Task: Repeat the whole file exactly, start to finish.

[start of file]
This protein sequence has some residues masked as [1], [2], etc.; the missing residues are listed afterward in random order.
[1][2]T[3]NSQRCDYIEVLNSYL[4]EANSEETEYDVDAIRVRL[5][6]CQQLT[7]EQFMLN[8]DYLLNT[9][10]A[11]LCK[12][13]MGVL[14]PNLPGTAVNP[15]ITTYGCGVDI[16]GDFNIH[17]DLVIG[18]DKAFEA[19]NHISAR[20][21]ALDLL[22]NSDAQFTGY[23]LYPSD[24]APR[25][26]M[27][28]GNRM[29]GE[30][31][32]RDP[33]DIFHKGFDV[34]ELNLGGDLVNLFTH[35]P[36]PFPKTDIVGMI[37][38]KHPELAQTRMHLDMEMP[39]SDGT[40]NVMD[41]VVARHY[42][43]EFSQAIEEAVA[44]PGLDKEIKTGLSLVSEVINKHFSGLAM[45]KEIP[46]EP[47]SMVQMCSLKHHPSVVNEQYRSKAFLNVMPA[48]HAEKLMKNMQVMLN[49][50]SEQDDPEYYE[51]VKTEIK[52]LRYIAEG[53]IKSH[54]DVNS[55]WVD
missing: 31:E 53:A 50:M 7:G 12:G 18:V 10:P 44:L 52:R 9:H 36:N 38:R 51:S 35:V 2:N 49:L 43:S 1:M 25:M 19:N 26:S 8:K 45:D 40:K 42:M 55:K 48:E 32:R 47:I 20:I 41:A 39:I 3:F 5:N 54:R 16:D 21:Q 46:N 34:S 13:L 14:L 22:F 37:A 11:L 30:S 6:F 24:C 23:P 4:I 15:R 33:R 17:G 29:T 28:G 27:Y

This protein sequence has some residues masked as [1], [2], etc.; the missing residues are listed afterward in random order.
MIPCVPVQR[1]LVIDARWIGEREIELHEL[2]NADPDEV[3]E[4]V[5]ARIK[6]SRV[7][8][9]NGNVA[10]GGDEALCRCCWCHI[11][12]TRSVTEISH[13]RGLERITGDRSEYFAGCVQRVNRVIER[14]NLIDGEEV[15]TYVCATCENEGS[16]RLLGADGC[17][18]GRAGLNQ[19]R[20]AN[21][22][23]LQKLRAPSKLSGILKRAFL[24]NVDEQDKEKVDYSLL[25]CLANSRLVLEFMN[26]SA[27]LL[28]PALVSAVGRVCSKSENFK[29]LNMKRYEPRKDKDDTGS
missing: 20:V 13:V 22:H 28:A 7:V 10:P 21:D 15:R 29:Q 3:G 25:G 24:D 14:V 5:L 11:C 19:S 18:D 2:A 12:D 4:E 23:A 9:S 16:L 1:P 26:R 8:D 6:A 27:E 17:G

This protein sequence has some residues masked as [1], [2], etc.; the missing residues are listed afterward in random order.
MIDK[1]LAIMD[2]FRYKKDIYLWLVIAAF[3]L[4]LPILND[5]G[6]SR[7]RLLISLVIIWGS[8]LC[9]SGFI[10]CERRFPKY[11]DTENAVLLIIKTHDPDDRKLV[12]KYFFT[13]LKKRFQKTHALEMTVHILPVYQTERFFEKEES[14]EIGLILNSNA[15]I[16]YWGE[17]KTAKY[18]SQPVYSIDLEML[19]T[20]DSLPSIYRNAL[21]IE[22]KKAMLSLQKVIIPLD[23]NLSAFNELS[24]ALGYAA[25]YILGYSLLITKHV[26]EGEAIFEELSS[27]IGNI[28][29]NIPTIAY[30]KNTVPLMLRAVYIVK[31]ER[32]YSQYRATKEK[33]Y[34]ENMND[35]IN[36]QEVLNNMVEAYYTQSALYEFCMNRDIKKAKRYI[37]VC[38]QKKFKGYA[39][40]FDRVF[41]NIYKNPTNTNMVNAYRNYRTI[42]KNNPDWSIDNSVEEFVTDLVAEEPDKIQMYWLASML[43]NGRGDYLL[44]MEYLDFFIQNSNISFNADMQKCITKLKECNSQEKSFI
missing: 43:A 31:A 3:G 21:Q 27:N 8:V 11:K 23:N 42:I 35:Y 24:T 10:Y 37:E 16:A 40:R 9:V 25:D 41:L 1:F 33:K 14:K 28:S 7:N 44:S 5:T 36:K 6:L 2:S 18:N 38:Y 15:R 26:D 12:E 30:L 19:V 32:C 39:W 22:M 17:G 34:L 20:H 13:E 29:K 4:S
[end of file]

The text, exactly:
This protein sequence has some residues masked as [1], [2], etc.; the missing residues are listed afterward in random order.
[1][2]T[3]NSQRCDYIEVLNSYL[4]EANSEETEYDVDAIRVRL[5][6]CQQLT[7]EQFMLN[8]DYLLNT[9][10]A[11]LCK[12][13]MGVL[14]PNLPGTAVNP[15]ITTYGCGVDI[16]GDFNIH[17]DLVIG[18]DKAFEA[19]NHISAR[20][21]ALDLL[22]NSDAQFTGY[23]LYPSD[24]APR[25][26]M[27][28]GNRM[29]GE[30][31][32]RDP[33]DIFHKGFDV[34]ELNLGGDLVNLFTH[35]P[36]PFPKTDIVGMI[37][38]KHPELAQTRMHLDMEMP[39]SDGT[40]NVMD[41]VVARHY[42][43]EFSQAIEEAVA[44]PGLDKEIKTGLSLVSEVINKHFSGLAM[45]KEIP[46]EP[47]SMVQMCSLKHHPSVVNEQYRSKAFLNVMPA[48]HAEKLMKNMQVMLN[49][50]SEQDDPEYYE[51]VKTEIK[52]LRYIAEG[53]IKSH[54]DVNS[55]WVD
missing: 31:E 53:A 50:M 7:G 12:G 18:V 10:P 44:L 52:R 9:H 36:N 38:R 51:S 35:V 2:N 49:L 43:S 1:M 25:M 19:N 26:S 8:K 45:D 40:K 42:M 55:K 48:E 32:R 47:I 20:I 41:A 39:I 3:F 5:N 54:R 16:D 21:Q 46:N 34:S 13:L 14:L 22:F 37:A 11:L 30:S 6:F 24:C 23:P 4:I 15:R 33:R 17:G 29:T 28:G 27:Y

This protein sequence has some residues masked as [1], [2], etc.; the missing residues are listed afterward in random order.
MIPCVPVQR[1]LVIDARWIGEREIELHEL[2]NADPDEV[3]E[4]V[5]ARIK[6]SRV[7][8][9]NGNVA[10]GGDEALCRCCWCHI[11][12]TRSVTEISH[13]RGLERITGDRSEYFAGCVQRVNRVIER[14]NLIDGEEV[15]TYVCATCENEGS[16]RLLGADGC[17][18]GRAGLNQ[19]R[20]AN[21][22][23]LQKLRAPSKLSGILKRAFL[24]NVDEQDKEKVDYSLL[25]CLANSRLVLEFMN[26]SA[27]LL[28]PALVSAVGRVCSKSENFK[29]LNMKRYEPRKDKDDTGS
missing: 20:V 13:V 22:H 28:A 7:V 10:P 21:D 15:R 29:Q 3:G 25:G 24:D 14:V 5:L 11:C 19:S 18:D 2:A 12:D 4:E 23:A 9:S 16:L 1:P 26:R 8:D 6:A 27:E 17:G

This protein sequence has some residues masked as [1], [2], etc.; the missing residues are listed afterward in random order.
MIDK[1]LAIMD[2]FRYKKDIYLWLVIAAF[3]L[4]LPILND[5]G[6]SR[7]RLLISLVIIWGS[8]LC[9]SGFI[10]CERRFPKY[11]DTENAVLLIIKTHDPDDRKLV[12]KYFFT[13]LKKRFQKTHALEMTVHILPVYQTERFFEKEES[14]EIGLILNSNA[15]I[16]YWGE[17]KTAKY[18]SQPVYSIDLEML[19]T[20]DSLPSIYRNAL[21]IE[22]KKAMLSLQKVIIPLD[23]NLSAFNELS[24]ALGYAA[25]YILGYSLLITKHV[26]EGEAIFEELSS[27]IGNI[28][29]NIPTIAY[30]KNTVPLMLRAVYIVK[31]ER[32]YSQYRATKEK[33]Y[34]ENMND[35]IN[36]QEVLNNMVEAYYTQSALYEFCMNRDIKKAKRYI[37]VC[38]QKKFKGYA[39][40]FDRVF[41]NIYKNPTNTNMVNAYRNYRTI[42]KNNPDWSIDNSVEEFVTDLVAEEPDKIQMYWLASML[43]NGRGDYLL[44]MEYLDFFIQNSNISFNADMQKCITKLKECNSQEKSFI
missing: 43:A 31:A 3:G 21:Q 27:N 8:V 11:K 23:N 42:I 35:Y 24:T 10:Y 37:E 16:A 40:R 9:V 25:D 41:L 1:F 33:K 14:K 28:S 7:N 44:S 5:T 36:K 6:L 2:S 18:N 38:Y 15:R 26:D 12:E 30:L 19:V 32:C 39:W 22:M 17:G 34:L 20:H 13:E 29:K 4:S